Tips For Getting Your Homeschooled Child Into College

Tips For Getting Your Homeschooled Child Into College

For a long time, homeschooled children were at a disadvantage when it came to applying for and gaining admission to the country’s top colleges and universities. Parents struggled to provide their children with an education that was considered equivalent to the curriculum of traditional public or private schools. Even when parents did provide an adequate curriculum, colleges often failed to recognize homeschooled diplomas as official or accredited.

Slowly but surely, homeschooling has become more and more accepted by colleges and universities across the country. As parents become certified homeschool teachers, and as online distance learning programs seek and receive accreditation, homeschool education, diplomas, and students have been legitimized and are now looked at under a whole new light.

Besides choosing or developing a homeschooling curriculum that will be considered accredited by American colleges and universities, here are a few tips for parents to consider if they want to do their best to help get their homeschooled child into college:

o Do your research – College is certainly never a guarantee for any student. Whether by personal choice or by some outside circumstance, a child may decide that college is just not the right option. However, if a parent recognizes that a child has the interest or the potential for pursuing a college education (especially at a young age), then the best thing to do is to begin contacting, requesting, and gathering information about which colleges regularly admit homeschooled students and what factors they consider as part of the admissions process.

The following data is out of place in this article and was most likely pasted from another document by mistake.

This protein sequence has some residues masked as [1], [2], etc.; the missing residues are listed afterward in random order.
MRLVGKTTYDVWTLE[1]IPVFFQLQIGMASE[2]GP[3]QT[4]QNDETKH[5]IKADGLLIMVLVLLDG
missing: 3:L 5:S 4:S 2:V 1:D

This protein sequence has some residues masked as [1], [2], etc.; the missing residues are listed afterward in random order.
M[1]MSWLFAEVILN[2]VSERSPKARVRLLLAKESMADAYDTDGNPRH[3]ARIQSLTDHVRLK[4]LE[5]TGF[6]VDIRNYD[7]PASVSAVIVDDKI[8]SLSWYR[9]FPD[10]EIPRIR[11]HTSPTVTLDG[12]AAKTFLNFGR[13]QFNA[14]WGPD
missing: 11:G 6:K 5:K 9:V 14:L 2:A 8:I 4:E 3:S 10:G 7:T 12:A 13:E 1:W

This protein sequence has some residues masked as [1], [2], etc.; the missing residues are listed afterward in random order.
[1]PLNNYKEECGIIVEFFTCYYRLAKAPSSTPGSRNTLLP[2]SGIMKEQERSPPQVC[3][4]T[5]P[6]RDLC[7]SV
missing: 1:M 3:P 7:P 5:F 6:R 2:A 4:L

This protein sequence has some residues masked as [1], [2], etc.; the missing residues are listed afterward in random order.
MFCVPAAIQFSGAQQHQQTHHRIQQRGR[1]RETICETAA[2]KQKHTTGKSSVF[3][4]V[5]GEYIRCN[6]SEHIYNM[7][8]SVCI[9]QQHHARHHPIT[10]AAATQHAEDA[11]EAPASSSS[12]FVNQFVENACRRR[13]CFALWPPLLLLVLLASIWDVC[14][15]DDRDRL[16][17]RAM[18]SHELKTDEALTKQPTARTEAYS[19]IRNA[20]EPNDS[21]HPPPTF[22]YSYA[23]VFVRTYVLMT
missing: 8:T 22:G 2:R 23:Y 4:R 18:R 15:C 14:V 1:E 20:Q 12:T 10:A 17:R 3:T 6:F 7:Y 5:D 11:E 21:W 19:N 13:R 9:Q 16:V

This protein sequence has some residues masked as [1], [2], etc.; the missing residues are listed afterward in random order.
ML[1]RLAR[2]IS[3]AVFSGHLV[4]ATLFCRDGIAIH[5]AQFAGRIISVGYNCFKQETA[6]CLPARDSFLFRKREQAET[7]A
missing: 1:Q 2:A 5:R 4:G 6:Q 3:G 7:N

o Prepare your child’s credentials – Different schools have different requirements as far as what they expect out of homeschooled applicants. Some may require some type of transcript of the courses or classes they have taken, while others may require something that is more representative of the homeschooled student’s academic work such as a portfolio. Parents should begin gathering representative samples of their child’s work at an early age so that they can be easily accessed and compiled during the application process.

o Make contact – If a child is interested in a particular college or university, parents should begin looking at the school’s specific requirements, guidelines, and admission rates for homeschooled children. Again, different schools have different requirements, so it is best to take an early look before any commitments to a specific school are made.

o Don’t limit your child’s choices – Many parents are afraid to allow their homeschooled children to apply to certain colleges and universities. Today, there are close to 1000 schools across the country that regularly admit homeschooled students. In fact, at many of today’s colleges and universities, homeschooled students are looked at as individuals who can offer something unique to their school’s overall experience.

o Give things equal thought – Some parents make the mistake of placing too much emphasis on their child’s academic transcript. Many of today’s AZScolleges and universities use a holistic approach to their admissions process, so parents should be encouraged to provide schools with a diverse array of information on their child, including standardized test scores, admissions essays and letters of recommendation, as schools will often give these aspects of the application equal consideration.

Source by Julie Jackson

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